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U.Va.’s New $2.4M Computing Cluster to Enhance, Facilitate Big Data Research

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Its name is Rivanna, and it’s the University of Virginia’s new $2.4 million Cray computing cluster, a high-performance machine – really a combination of linked high-power computers (hence, “cluster”) – designed to greatly enhance and establish computationally intensive and data-intensive research at the University.

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Newborn Screening Uncovers Hidden Genetic Disorders

How can a seemingly healthy child have a genetic disorder? Divya Vats, MD, medical director of the Newborn Screening Program at Children’s Hospital Los Angeles (CHLA) and is a staff physician at the Children’s Hospital Los Angeles-Santa Monica Outpatient Care Center explains how newborn screening works and why it can prevent lifelong disability—and even save a child’s life.

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Aberrant PI3K/AKT/mTOR Pathway Found in Vestibular Schwanommas May Be a Therapeutic Target

Researchers investigating gene expression in normal vestibular nerves and vestibular schwannomas (VSs) found 2 important findings: 1) there is negligible difference between VSs that sporadically occur and those commonly associated with neurofibromatosis Type 2 (NF2), a genetic disorder; and 2) the overexpressed PI3K/AKT/mTOR signaling pathway in these tumors may be an excellent therapeutic target.

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Actions on Climate Change Bring Better Health, Study Says

The number of extremely hot days in Eastern and Midwestern U.S. cities is projected to triple by mid-century, according to a new study. In presenting their synthesis, the study authors seek to encourage efforts that benefit both the health of the planet and the health of people.

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Environment Plays Bigger Role Than Genetics in the Food Allergic Disease Eosinophilic Esophagitis

CINCINNATI - Researchers have found that environment has a much stronger role than genetics in eosinophilic esophagitis (EoE), a severe, often painful food allergy that renders children unable to eat a wide variety of foods.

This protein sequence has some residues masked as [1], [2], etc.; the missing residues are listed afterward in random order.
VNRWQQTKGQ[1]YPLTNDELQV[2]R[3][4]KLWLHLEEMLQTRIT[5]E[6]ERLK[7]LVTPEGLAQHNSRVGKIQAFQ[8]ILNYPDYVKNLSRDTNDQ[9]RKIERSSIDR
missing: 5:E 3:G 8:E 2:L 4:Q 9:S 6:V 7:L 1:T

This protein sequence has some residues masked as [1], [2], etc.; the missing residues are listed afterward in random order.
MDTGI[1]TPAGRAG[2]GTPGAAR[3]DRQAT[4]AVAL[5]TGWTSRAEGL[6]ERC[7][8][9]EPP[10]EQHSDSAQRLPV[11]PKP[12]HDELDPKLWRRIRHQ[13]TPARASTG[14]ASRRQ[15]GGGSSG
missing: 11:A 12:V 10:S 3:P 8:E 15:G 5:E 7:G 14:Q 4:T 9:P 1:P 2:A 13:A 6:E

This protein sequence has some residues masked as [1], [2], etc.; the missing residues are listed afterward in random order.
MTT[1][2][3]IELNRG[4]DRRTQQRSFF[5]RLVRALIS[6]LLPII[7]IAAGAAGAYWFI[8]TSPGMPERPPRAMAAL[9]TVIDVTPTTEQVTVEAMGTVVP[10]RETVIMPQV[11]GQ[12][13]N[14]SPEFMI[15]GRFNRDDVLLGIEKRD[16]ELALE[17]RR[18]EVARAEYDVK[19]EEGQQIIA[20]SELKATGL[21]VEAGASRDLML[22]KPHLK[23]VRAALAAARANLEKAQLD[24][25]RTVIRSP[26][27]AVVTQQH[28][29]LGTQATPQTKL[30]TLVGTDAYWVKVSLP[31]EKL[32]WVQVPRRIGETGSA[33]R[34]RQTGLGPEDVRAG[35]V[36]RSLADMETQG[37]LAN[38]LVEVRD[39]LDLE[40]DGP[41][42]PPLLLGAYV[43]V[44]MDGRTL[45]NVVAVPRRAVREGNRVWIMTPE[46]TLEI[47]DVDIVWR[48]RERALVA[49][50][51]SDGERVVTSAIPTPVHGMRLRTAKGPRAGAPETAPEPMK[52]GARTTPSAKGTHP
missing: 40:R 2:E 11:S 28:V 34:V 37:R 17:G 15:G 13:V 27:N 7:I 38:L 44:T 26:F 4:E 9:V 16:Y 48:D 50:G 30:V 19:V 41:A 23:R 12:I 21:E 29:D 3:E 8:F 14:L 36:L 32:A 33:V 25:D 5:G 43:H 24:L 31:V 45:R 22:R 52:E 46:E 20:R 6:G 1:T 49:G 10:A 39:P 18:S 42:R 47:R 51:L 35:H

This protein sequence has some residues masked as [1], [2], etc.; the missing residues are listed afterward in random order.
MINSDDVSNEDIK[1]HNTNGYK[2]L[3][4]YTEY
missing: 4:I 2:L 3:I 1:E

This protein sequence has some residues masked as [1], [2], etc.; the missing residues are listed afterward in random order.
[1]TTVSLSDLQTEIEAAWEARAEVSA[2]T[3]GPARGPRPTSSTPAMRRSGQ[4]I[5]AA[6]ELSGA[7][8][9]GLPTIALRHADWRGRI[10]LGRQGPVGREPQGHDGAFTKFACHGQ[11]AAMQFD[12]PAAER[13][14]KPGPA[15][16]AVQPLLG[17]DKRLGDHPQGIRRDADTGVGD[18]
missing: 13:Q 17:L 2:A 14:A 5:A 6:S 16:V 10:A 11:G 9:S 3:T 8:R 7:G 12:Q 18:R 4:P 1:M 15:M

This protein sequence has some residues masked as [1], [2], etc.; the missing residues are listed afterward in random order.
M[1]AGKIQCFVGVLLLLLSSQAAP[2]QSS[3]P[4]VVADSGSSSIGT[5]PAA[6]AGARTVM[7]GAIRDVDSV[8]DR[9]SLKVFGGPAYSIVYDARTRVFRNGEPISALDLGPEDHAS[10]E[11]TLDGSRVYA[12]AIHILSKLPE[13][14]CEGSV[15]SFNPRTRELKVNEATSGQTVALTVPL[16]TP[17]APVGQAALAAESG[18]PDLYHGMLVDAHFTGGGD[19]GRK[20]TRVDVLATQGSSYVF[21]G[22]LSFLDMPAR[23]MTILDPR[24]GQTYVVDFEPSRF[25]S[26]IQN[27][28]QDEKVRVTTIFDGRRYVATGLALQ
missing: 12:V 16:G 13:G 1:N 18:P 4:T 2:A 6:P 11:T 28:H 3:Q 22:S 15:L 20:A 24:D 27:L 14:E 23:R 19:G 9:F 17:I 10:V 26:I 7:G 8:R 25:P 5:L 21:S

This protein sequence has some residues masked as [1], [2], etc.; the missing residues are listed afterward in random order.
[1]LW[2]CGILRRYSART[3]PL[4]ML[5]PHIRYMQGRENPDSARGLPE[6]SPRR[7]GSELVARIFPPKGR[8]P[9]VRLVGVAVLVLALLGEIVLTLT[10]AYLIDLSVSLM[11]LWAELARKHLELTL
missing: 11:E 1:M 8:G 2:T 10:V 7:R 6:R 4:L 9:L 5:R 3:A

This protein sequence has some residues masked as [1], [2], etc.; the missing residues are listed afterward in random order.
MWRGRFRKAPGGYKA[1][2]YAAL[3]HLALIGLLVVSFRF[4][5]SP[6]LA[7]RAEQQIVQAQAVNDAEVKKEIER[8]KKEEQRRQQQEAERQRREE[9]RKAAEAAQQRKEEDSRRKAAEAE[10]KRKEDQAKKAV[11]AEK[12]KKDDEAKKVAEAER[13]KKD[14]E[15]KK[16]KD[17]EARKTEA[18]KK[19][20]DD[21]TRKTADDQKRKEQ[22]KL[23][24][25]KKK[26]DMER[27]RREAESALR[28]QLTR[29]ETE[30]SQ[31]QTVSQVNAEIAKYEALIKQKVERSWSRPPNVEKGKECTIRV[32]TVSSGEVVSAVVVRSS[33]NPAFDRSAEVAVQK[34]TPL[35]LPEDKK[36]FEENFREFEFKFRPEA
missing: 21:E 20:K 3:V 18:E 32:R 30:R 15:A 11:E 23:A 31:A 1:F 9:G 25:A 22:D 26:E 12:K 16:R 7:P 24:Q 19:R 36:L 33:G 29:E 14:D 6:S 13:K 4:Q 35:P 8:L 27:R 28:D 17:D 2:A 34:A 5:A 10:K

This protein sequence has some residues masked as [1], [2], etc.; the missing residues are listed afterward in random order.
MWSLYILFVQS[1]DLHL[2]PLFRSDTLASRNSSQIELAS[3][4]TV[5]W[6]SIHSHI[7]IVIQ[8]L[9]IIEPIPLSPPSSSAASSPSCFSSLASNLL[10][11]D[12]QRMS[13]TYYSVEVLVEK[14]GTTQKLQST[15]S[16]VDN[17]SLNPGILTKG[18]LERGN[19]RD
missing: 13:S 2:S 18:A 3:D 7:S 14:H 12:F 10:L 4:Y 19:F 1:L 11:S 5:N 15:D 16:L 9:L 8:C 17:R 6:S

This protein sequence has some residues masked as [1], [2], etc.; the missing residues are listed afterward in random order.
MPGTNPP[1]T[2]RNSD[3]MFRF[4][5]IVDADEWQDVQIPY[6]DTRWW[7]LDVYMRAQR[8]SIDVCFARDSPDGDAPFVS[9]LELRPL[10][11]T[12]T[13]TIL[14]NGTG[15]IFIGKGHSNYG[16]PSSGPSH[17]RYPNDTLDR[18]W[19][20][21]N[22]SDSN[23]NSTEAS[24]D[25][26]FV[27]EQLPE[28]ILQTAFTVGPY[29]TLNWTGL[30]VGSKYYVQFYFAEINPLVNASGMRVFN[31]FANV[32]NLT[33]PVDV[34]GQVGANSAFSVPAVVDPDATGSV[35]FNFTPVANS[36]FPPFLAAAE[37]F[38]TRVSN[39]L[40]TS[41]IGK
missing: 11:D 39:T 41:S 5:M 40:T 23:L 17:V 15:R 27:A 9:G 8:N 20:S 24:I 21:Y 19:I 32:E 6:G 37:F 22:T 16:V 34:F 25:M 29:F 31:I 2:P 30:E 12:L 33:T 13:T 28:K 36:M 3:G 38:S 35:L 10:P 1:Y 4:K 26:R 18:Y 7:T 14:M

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Researchers Testing Artificial Liver as Potential Therapy for Patients with Alcohol-Related Organ Failure

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Cedars-Sinai physicians and scientists are testing a novel, human cell based, bioartificial liver support system for patients with acute liver failure, often a fatal diagnosis.

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MTSU Jones College of Business Enters Exclusive Partnership with Dale Carnegie Training

The MTSU Jones College of Business has entered an exclusive partnership with Dale Carnegie Training to embed for-credit "soft skills" training into the curriculum for all business majors.

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Think the System for Paying U.S. Doctors Is Rigged to Favor Surgeons? New Study May Surprise You

A new study pulls back the curtain on one of the most contentious issues in health care: differences in payment between physicians who perform operations and those who don’t. Contrary to perception, the research indicates, the physician payment system is not inherently “rigged” to favor surgeons.

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Old Drug May Be Key to New Antibiotics

An anticonvulsant drug called lamotrigine is the first chemical inhibitor of the assembly of ribosomes in bacteria.

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Snail Shells Show High-Rise Plateau Is Much Lower Than It Used to Be

Geologists have long debated when and how the Tibetan Plateau reached a 14,000-foot-plus elevation, but new research shows it once was probably thousands of feet higher.

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